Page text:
Over 80% of Americans now live in urban areas. But a growing number of those who do wonder if they should pack it in and migrate to smaller towns.
Gracy Olmstead at the American Conservative weighs the pros and cons of this wondering in a thoughtful article this morning entitled “Abandoning vs. Living in Place.”
On the pro side, moving to a smaller town can offer the possibility of a more tight-knit community. In spite of living in very close proximity to each other, many people in cities and suburbs feel isolated, strangers to those around them. In a small town, one’s options of people to socialize with may be more limited, but that limitation can be an incentive to form stronger bonds - to “love the one you’re with.”
“Loneliness in crowds” is one stressor of city life. In addition, constantly having to deal with noise and traffic can feel like it’s taking years off of your life. The Platonic and Aristotelian traditions hold that contemplation is the highest activity of human beings. Modern cities can often thwart one’s ability to engage in this activity. Small town living can provide some relief from these stressors, and perhaps provide more opportunities to lead a contemplative life.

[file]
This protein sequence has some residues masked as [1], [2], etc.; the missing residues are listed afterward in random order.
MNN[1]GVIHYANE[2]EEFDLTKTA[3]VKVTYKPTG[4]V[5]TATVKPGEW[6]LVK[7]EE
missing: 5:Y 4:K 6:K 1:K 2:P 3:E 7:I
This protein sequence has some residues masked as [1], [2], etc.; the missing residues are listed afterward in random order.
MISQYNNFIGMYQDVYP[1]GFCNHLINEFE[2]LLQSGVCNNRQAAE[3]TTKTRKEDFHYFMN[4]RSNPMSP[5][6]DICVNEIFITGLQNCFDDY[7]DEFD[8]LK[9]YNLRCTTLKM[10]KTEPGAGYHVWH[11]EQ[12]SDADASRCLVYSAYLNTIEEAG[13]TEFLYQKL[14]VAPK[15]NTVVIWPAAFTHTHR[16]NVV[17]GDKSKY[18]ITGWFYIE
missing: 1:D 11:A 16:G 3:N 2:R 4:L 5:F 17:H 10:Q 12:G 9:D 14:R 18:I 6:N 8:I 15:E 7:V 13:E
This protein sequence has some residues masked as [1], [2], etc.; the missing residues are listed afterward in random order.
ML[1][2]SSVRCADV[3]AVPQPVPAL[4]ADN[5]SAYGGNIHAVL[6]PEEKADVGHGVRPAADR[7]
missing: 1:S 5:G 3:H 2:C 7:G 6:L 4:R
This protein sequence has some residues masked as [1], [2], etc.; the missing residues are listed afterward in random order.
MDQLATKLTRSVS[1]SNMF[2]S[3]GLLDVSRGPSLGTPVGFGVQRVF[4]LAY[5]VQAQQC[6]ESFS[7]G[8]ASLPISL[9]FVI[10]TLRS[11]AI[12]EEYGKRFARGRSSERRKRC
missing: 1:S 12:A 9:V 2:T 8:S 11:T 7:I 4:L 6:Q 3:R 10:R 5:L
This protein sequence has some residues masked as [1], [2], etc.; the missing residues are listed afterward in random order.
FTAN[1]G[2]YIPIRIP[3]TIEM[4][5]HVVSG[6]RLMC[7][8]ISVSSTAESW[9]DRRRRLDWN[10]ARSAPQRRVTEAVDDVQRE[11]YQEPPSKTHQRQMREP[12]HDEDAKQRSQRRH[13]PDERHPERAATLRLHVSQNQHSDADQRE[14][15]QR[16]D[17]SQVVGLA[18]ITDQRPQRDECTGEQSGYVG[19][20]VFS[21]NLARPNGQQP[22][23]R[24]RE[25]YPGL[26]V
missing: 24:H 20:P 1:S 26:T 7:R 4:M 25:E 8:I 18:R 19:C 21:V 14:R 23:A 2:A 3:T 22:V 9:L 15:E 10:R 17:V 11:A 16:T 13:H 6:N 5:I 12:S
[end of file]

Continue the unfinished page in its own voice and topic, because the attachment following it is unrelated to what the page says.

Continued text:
On the con side, the primary consideration that deters many from leaving the cities seems to be economic. Most of the jobs available outside of the city do not offer as high of salaries, as much potential for professional growth, or as much of an immediate opportunity to put higher education skills to use. (The number of Americans who telecommute is growing, but it’s still not an option for most workers.) Plus, big agriculture has made it impossible for most to make a living off of subsistence farming. Most small farmers are not going to be like Wendell Berry and be able to supplement their incomes as famous writers.
Cities, too, have always been the centers of culture. Schools in cities and suburbs are by no means perfect, but if you have the means, you typically still have access to better education than in smaller towns. You also have more access to museums, athletics, public lectures, book clubs, and more forms of entertainment.
Plus, small towns are no guarantee of utopia; they also have their problems - depression, drug use, etc. As the figure of death in many famous paintings reminds us, “Et in Arcadia ego” - “I am also with you in paradise.”
What do you think? In weighing the pros and cons, are most people better off in cities or in smaller towns?
Image Credit: Walt Curlee, "Taking Pumpkins to Market"
Dan is a former Senior Fellow at Intellectual Takeout. He received his B.A. in Philosophy and Catholic Studies from the University of St. Thomas (MN), and his M.A. and Ph.D. in Systematic Theology from Duquesne University in Pittsburgh, Pennsylvania. You can find his academic work at Academia.edu.